For patient transfers, lifts and repositioning, mechanical equipment must be provided by the facility and used by the caregivers. AOHP advocates for regulations, legislation, education, training, research and prevention activities as related to safer patient handling activities and methodologies. AOHP will work to influence both state and national legislation as it relates to safe patient handling. AOHP was privileged to participate in the national task force that published the Safe Patient Handling and Mobility Interprofessional Standards and Implementation Guide and Implementation Guidelines to Safe Patient Handling and Mobility Interprofessional National Standards.
AOHP supports efforts to ensure a safer workplace for employees by utilizing systems and processes that are evidence-based and supported through research. AOHP advocates for increased research, training and education related to respiratory protection for tuberculosis (TB), other airborne respiratory transmissible diseases and emerging infectious diseases such as Ebola. AOHP developed its position statement titled Respiratory Protection for HCWs in 2015.
With the AOHP/NIOSH Memorandum of Understanding, a collaborative relationship has continued with the National Personal Protective Technology Lab (NPPTL) in Pittsburgh, PA, where groundbreaking healthcare-related research is being conducted on the need for annual fit testing, general respirator use, and respirator use in pandemics and other related areas in healthcare. AOHP strongly supports NIOSH’s efforts to scientifically determine the need for annual fit testing, as well as the need for training and education regarding respiratory protection according to OSHA’s Respiratory Protection Standard and the CDC’s Guidelines for Preventing the Transmission of Mycobacterium tuberculosis in Health-Care Settings, 2005.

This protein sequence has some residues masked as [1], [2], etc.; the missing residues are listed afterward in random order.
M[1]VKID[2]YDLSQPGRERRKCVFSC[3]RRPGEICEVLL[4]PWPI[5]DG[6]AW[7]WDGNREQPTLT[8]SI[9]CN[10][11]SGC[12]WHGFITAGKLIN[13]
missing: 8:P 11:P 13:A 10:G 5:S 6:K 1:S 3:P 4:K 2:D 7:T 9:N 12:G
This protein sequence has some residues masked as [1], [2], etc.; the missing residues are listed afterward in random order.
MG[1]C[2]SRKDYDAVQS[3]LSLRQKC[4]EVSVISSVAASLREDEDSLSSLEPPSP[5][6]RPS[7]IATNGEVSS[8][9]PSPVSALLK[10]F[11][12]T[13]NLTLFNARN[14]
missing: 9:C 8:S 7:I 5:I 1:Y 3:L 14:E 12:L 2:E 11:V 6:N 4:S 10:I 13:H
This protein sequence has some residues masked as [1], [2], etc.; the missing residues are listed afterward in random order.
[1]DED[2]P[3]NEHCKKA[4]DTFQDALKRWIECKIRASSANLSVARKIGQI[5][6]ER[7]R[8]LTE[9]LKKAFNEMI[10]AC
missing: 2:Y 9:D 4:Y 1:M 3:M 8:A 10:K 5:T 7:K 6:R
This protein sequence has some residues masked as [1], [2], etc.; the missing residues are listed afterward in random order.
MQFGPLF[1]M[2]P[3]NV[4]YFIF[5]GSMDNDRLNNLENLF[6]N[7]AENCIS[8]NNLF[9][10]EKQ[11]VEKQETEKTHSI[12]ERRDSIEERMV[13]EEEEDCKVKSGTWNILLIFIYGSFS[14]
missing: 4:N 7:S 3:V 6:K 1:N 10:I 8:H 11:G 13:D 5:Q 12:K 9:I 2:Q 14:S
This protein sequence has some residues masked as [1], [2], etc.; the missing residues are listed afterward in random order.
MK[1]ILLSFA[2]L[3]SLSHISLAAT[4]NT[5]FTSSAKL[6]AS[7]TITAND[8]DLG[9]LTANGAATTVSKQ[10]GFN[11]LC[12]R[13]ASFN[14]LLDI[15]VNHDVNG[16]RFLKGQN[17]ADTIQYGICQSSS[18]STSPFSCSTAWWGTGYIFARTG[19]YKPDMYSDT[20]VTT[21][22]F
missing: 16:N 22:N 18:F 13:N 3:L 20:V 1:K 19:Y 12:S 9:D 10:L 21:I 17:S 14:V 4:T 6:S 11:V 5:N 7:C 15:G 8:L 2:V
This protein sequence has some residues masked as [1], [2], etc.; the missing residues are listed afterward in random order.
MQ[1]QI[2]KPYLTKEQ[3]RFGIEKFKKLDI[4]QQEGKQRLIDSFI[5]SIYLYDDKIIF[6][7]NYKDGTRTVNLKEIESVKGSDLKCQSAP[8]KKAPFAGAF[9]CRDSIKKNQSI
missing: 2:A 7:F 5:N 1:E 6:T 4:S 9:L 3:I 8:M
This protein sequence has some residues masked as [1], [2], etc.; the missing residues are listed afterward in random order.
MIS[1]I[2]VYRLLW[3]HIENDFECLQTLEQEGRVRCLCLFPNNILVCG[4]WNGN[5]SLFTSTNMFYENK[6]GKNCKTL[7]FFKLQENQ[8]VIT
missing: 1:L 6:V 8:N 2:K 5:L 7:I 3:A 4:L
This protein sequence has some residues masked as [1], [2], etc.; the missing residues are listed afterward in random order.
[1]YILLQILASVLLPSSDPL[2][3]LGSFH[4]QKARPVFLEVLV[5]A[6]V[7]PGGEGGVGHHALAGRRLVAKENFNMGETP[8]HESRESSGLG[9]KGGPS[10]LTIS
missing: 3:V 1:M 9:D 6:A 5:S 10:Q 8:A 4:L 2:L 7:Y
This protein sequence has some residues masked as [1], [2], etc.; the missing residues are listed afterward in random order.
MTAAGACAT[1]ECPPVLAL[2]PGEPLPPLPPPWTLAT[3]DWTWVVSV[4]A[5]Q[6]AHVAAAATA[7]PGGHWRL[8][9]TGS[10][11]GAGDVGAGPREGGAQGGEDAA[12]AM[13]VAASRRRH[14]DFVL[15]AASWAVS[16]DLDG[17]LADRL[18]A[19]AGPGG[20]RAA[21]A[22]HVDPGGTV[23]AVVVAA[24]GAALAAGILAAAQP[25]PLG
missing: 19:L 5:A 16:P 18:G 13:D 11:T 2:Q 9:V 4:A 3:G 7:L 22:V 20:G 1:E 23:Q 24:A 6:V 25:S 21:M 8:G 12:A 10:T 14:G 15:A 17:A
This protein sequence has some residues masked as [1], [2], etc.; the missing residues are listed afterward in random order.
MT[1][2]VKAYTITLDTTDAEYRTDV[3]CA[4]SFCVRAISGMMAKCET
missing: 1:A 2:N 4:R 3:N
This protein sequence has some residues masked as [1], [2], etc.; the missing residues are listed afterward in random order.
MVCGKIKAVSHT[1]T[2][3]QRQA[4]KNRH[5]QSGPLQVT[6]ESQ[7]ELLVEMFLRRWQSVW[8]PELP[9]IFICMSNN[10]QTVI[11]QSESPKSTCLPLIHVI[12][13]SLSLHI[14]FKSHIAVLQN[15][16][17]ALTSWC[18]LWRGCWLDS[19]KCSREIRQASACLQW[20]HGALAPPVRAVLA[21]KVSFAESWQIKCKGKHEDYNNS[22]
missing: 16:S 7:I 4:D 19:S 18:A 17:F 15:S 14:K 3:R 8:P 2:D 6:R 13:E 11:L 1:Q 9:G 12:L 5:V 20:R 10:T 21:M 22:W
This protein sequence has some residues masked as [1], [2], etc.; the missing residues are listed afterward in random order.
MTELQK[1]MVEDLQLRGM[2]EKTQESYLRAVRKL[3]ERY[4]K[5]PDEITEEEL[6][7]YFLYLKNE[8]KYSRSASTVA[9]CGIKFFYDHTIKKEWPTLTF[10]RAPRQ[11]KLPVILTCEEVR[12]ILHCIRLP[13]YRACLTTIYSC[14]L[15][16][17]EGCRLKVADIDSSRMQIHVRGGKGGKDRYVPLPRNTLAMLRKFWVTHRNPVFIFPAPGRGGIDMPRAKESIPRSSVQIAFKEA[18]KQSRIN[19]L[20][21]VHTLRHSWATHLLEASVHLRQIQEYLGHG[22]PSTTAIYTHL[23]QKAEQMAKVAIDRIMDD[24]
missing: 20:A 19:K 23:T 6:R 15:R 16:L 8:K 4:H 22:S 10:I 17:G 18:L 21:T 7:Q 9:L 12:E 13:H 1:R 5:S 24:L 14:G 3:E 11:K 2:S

The respiratory transmissible disease TB continues to be an ongoing infectious disease issue in the healthcare setting. Diagnosis of the disease is most important in preventing its spread, along with regular screening of HCWs. The current ruling from OSHA is that the particulate respirator recommended for personal protection against TB is included with the Federal Register for General Industry Respiratory Protection standard. This regulation requires annual fit testing and education for all respirator wearers.
AOHP will continue to be actively involved with the issue of respiratory protection by participating on two national multidisciplinary teams:
- The Institute of Medicine’s (IOM) Respiratory Advisory Group was formed in 2011 after the release of the IOM Letter Report Occupational Health Nurses (OHNs) and Respiratory Protection: Improving Education and Training. The work of the group has led to the development of OHN competencies for respiratory protection and to the creation of the online Respiratory Protection Education and Resource Webkit. Efforts continue on the development of respiratory protection educational products for a variety of HCWs. AOHP will continue to collaborate in the development of these resources.
- Through TJC's Technical Expert Panel, which conducted a survey on exemplary respiratory protection practices, the monograph Implementing Hospital Respiratory Protection Programs: Strategies from the Field was published in May 2015.